In The Sacred and the Profane, Mircea Eliade defines the sacred as that which is not non-sacred.
This is a tautology, albeit a useful one: that which is sacred is an interruption in the non-sacred world. The sacred provides identity, induces prosperity and is an authority to appeal to; it is a relationship of power. Examples include sacred rocks (ie, the stone at Delphi supposedly swallowed by Chronos), the burning bush and the incarnation of God in Jesus Christ.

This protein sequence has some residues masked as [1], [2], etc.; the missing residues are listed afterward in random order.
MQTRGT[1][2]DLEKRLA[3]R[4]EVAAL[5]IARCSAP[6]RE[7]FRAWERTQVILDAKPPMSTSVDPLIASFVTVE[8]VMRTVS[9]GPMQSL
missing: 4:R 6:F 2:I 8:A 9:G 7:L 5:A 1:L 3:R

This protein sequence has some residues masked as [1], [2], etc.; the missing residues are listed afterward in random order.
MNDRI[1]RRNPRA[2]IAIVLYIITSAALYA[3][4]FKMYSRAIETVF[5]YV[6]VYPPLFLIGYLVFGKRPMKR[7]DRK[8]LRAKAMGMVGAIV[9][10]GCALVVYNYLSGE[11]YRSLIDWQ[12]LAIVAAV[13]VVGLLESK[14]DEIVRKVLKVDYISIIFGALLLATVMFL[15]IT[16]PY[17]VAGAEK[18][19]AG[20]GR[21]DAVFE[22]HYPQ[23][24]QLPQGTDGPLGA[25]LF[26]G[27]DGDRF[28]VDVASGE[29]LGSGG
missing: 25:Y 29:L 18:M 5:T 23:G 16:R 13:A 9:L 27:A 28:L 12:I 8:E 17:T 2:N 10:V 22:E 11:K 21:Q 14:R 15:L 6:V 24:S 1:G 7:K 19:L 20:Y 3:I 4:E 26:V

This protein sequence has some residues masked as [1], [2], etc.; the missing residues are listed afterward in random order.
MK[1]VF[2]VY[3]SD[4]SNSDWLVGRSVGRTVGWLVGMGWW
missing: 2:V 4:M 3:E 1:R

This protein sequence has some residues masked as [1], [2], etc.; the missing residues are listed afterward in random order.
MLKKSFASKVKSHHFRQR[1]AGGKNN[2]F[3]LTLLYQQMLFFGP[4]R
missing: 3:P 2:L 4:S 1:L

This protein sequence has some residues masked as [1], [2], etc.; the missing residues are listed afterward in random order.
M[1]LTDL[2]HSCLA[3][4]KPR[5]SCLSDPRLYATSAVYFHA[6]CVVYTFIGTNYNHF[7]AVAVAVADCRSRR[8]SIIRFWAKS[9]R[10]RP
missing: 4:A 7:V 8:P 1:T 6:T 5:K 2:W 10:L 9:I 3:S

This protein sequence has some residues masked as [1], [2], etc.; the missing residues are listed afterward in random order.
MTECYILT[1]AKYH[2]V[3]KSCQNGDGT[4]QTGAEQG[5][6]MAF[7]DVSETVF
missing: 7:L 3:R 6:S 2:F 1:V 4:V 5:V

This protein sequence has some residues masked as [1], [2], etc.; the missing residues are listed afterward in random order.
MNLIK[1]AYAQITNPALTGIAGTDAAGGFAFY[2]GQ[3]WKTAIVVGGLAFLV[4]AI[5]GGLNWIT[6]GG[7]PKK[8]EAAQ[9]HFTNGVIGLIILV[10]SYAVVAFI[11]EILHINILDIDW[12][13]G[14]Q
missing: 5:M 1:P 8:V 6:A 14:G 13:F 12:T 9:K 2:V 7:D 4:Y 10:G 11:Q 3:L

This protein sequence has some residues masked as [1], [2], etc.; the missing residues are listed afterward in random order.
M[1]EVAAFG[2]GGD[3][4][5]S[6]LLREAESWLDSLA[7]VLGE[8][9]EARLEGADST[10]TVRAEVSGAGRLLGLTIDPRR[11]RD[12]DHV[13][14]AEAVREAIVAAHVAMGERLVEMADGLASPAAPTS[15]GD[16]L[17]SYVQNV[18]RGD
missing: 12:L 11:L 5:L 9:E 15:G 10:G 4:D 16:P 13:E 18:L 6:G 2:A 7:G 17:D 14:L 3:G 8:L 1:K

The sacred stone remains a stone, and a sacred tree remains a tree, but these and other ordinary objects that are deemed sacred are adored because they are sacred; they have become something else yet still remained themselves, for they continue to participate in the cosmic milieu. An event where the sacred manifests itself is a hierophany.